BICKEL: That is a very difficult question. We have in some sense faced that in our own department because we have a very strong pure probability group, and I believe there is much less willingness within that group to accept a view that a statistician should be the holistic "all-around-er" that Jon Kettenring described. I would hope that in mathematics departments the natural vehicle would be to form alliances with applied mathematics and to produce people who are PhDs in applied mathematics, because I think there is hope of having mathematicians who also recognize the need for some of these other skills. Also, there are going to be people
who want to be pure probabilists, and I think that is fine. But as to what should be the typical product of a statistics department, I would like to see it be what I described.
ANTONIAK: Addressing public policy and the public's perception of what statistical measures are, I am sure that many people along the Missouri River, having suffered through the worst flood in a hundred years, now feel they are safe for another hundred years. There are other areas where there is still much controversy about the ozone layer and greenhouse warming. How do statisticians handle such tough issues and give guidance when there are large uncertainties?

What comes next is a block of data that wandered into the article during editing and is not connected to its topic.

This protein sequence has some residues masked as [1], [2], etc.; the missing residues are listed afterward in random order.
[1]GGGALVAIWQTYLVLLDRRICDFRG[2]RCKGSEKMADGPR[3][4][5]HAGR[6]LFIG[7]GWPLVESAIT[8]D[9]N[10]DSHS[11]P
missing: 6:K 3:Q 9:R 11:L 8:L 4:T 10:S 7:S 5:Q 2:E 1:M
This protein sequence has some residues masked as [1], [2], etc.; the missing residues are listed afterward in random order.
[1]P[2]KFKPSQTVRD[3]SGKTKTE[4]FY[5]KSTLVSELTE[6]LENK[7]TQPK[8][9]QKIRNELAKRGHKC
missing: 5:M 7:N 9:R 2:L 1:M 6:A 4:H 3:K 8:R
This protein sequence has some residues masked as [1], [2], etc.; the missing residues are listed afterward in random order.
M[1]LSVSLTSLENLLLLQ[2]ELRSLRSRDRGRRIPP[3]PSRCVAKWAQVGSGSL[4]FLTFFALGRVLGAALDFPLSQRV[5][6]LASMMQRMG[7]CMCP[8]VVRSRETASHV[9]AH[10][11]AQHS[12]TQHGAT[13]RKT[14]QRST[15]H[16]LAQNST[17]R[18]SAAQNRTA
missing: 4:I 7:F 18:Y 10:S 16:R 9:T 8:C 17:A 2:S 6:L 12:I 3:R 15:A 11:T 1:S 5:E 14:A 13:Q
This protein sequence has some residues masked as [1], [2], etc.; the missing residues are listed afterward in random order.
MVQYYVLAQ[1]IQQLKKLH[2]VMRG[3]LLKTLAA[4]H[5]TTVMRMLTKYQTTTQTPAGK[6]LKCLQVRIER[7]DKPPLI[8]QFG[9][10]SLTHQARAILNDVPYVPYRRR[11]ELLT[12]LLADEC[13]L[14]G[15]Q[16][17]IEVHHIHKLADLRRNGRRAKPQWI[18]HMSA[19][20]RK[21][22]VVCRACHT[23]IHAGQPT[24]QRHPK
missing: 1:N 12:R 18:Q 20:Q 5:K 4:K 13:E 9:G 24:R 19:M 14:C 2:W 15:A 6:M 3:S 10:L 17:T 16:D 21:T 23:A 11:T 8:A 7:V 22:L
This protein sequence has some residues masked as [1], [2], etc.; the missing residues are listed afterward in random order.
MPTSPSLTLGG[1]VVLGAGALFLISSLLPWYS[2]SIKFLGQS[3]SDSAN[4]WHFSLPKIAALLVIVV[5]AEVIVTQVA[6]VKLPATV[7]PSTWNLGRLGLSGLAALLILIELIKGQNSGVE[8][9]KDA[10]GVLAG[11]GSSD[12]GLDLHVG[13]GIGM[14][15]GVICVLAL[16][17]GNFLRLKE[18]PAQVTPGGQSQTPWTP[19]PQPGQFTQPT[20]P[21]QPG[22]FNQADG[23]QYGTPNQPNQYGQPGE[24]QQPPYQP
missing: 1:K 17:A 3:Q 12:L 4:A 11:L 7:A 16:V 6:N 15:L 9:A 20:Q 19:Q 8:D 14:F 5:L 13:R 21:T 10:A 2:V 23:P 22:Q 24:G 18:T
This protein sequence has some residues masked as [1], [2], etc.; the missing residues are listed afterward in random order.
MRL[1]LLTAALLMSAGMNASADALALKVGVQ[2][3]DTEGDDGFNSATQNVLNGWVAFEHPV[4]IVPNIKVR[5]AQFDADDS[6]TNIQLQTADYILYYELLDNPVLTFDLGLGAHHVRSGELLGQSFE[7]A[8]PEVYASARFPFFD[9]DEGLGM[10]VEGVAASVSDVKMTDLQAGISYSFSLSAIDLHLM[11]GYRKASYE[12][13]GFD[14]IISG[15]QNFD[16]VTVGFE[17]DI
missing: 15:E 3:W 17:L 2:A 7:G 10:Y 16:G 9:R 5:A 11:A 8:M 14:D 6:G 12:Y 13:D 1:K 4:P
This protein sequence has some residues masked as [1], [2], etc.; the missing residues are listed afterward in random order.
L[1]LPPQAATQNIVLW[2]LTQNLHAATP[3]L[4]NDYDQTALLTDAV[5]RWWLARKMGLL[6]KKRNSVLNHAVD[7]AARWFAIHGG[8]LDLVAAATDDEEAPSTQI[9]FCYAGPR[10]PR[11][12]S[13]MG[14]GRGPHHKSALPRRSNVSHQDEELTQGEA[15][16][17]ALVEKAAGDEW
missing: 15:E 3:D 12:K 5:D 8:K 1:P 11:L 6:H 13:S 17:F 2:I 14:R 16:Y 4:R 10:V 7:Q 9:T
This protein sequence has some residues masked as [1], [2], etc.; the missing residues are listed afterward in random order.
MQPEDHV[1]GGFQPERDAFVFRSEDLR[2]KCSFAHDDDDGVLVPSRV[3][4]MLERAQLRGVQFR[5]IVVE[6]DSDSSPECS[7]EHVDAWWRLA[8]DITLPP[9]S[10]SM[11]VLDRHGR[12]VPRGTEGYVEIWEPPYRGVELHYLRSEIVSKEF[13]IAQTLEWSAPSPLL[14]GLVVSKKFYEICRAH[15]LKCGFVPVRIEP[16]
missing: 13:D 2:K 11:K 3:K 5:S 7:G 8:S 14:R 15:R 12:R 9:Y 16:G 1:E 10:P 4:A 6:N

N. PHILLIP ROSS: We do that on a case-by-case basis, exactly as you have phrased the question. We try to talk to people, mostly our own management chain. Statisticians rarely get called on the telephone by the general public. Sometimes contact comes through EPA's Office of Federal Activities, or a similar office. The answers we give are probably not very satisfactory, especially to someone who has experienced the actual incident for which we have given the probability of it happening. Although the incidence of an event is given ''on the average," if you happen to be the one experiencing it, the average or the probability does not mean very much. If you are in a car accident, it does not help to be told that they happen only 1 in 10,000 times. But that is the only answer we can give.
J. LAURIE SNELL: As something of a philosophical question, to what extent should an academic institution ignore all the desires for particular training and continue being an ivory tower providing traditional education?
ROSS: As a person dealing with public policy, I believe universities have a role to play in the traditional sense. Everybody should be educated. My daughter has a friend who has decided to major in the classics, who, upon being asked the logical question, What are you going to do with that?, replies, "Teach the classics after I get my doctorate in it." I believe that in mathematics and statistics, universities should teach the theory, be the forum for debate, and provide students with those tools to prepare them not only to think but also to participate in the world of work, whatever that work might happen to be. In some instances it might be teaching; if students are to be well prepared for that situation, the art of teaching takes priority. There must also, however, be a way to expose students to real experience without universities inappropriately becoming institutes of vocational education.